How Do You Control a Drug?
The ideal way to use drugs to get high and experience pleasure is to do them, and nothing terrible happens. Many individuals can go to a party, concert, or wherever and take drugs and enjoy themselves. Unfortunately, these same people also stop using them once they wear off. The next day they go to work and reflect the drug use as fun and see it as a single event or even something they only do at certain times. These people are essentially able to control when they use a drug. When the drugs wear off, they don’t care. They reserve their drug use for special occasions.
People who can control their drug use also don’t increase their drug use because they don’t want to. The drugs do not control them; they control the drugs.
What is Uncontrolled Drug Use?
Addiction is a complex disease of the mind and emotions that makes someone use drugs even when they are ruining their lives. They have a strong urge to change how they feel and have found that drugs are the only thing that makes them feel better. Many people confuse drug-taking as a matter of lousy character or self-centeredness. Still, the facts are that when someone is addicted to a drug, their brains have changed due to the drugs, and they can’t help themselves. The National Institute on Drug Abuse defines addiction as an inability to control drug use and why this occurs.
Addiction is a chronic disease characterized by drug seeking and use that is compulsive or difficult to control, despite harmful consequences. The initial decision to take drugs is voluntary for most people. Still, repeated drug use can lead to brain changes that challenge an addicted person’s self-control and interfere with their ability to resist intense urges to take drugs. (NIDA)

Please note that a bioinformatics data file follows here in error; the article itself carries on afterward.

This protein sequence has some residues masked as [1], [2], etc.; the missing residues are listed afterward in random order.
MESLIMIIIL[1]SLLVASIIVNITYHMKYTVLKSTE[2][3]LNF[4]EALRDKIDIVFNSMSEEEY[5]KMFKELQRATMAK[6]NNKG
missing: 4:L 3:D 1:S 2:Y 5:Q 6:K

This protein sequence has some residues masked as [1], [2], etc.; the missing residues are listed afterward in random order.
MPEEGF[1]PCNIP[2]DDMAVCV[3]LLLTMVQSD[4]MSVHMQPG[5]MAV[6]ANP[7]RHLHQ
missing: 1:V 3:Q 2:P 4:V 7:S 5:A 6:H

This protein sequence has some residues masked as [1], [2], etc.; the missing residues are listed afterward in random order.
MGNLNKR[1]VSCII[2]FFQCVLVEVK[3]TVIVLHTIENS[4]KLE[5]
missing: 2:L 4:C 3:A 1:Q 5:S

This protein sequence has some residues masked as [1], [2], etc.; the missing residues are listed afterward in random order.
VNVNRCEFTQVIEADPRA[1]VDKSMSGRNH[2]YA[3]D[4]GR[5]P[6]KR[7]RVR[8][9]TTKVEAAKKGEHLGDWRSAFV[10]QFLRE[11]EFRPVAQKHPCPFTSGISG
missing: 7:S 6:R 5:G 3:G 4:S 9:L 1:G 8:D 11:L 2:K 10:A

When to Stop Using Drugs?
The answer on when to stop using drugs is simple. If the drugs you are using have negatively impacted your life, then do not take them. Sadly, this is not easy or obvious for most people who struggle with drug use and addiction to see. No one wants to give up something they enjoy, which doesn’t just apply to drugs. The issue of denial when it comes to drug use is very intense. People take drugs to feel happier, relaxed, more awake and to help them cope. If the drug is helping them in a way nothing else can, they will not be willing to see how it is harmful.
The definition of addiction states that people who use drugs are experiencing negative consequences but still using. They are addicted to the drug and will do it no matter what. The following list explains some of the signs of when it is time to stop using drugs:
- A change in priorities that put drug use first
- Lying about your drug use
- Feeling guilty about your drug use
- Failed attempts to stop using drugs
- Missing work because of drugs
- People close to you are worried about you
- You no longer enjoy doing things without drugs
What Do Researchers Think About Drug Use?
Since we now know that drug addiction is a disease of the mind that changes the brain, the research completed in the last two decades reflects science. As a result, the U.S. government now spends millions of dollars a year to help understand how to help people with addictions. In addition, the National Drug Control Strategy now supports that drug addiction is a treatable disease.
Science has shown that a substance use disorder is not a moral failing but rather a disease of the brain that can be prevented and treated. (NDCS)
Start Your Recovery For Drug Addiction at Garden State Detox
Drug use that has gotten out of control indicates that someone struggles with something much more profound than is understood. We at Garden State Detox know how to help you get free of the vicious cycle of drug obsession and the needing to get high. The programs we offer are based on science and work. Don’t wait to change without professional counseling, support, and medications. Recovery from drug use and addiction is no longer a white-knuckling it. We provide in-depth behavioral therapy, pharmacotherapies, and holistic treatment methods that promise you to feel better.
Call our Specialists for priority admission and chat or email to learn more.